A call for bold investments in building retrofits
Energy experts recommend extensive energy retrofits of buildings to reduce greenhouse gas emissions and strengthen climate resilience. Energy experts, Torrie, Bak and Heaps, estimate that a major program of loans and grants, with federal investments of $21 billion over 10 years, could create three million person-years of work and establish local markets for green materials and technologies. This program could also save homeowners an estimated $12.5 billion each year in residential energy costs while reducing annual greenhouse gas emissions by an estimated 58 million tonnes (Mt) by 2030.
Building retrofits can reduce heat-related health impacts
Between 1948 and 2016, the annual average temperature in Canada has increased 1.7°C with the greatest increase in the North (2.3°C). While this shift in temperature is likely to reduce the number of cold weather-related deaths in Canada, it will also increase the number of heat-related premature deaths.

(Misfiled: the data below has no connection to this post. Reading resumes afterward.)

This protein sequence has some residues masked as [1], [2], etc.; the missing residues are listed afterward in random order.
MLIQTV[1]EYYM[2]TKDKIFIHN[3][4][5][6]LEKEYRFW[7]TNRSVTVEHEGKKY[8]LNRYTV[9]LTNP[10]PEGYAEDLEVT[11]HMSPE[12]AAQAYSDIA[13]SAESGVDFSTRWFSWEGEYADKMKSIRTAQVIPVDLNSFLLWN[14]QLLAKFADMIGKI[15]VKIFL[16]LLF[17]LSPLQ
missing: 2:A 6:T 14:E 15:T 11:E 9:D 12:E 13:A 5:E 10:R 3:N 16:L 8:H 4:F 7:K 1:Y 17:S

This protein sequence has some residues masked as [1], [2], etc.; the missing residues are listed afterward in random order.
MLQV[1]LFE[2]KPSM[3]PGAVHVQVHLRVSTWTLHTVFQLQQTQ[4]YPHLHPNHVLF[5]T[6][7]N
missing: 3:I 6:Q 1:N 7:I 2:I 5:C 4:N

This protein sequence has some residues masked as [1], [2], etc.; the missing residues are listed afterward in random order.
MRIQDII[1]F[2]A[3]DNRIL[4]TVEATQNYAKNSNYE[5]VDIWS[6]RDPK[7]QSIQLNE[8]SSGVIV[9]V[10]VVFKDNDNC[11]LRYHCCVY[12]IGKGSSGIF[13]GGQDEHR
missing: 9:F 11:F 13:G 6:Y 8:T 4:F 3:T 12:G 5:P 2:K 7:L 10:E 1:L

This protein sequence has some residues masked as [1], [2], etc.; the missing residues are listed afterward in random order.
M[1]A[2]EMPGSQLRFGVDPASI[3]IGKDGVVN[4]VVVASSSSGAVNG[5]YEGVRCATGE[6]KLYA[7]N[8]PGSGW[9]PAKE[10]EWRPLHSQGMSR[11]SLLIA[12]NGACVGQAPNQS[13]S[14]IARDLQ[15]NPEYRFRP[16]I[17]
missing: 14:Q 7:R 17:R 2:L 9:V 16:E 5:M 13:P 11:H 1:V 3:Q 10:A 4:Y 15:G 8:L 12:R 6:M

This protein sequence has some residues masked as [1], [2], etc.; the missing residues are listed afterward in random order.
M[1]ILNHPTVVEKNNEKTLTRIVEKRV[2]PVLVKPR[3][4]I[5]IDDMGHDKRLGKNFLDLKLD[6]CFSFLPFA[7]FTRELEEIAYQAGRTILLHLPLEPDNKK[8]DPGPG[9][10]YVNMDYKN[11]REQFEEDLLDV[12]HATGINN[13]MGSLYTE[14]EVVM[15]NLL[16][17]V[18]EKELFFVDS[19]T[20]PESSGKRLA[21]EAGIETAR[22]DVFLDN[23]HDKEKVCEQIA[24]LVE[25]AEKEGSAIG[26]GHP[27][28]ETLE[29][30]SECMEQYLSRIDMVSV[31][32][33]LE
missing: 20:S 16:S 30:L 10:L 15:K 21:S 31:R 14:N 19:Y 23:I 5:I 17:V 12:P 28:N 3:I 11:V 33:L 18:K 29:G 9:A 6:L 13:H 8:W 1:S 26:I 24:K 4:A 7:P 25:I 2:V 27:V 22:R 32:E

Hot weather puts a strain on the body’s ability to control its internal temperature, a physical stress that can aggravate chronic conditions. Extreme temperatures can produce heat exhaustion and heat stroke, increase hospital emergency visits and admissions, and even result in deaths, particularly among older people. In 2018, it is estimated that over 2,700 people over 65 years in Canada died prematurely because of heat exposure. Building retrofits such as improved insulation and the installation of heat pumps can cool homes and reduce the adverse health impacts of higher temperatures.
Building retrofits can improve indoor environments and health
Extreme heat, cold, mould and dampness in indoor environments are associated with increases in cardiovascular disease, strokes, asthma and other respiratory diseases, and premature deaths. Studies have found that interventions that improve the comfort and quality of indoor environments can also improve overall health, respiratory health and mental health, with particular benefits for those with pre-existing respiratory conditions.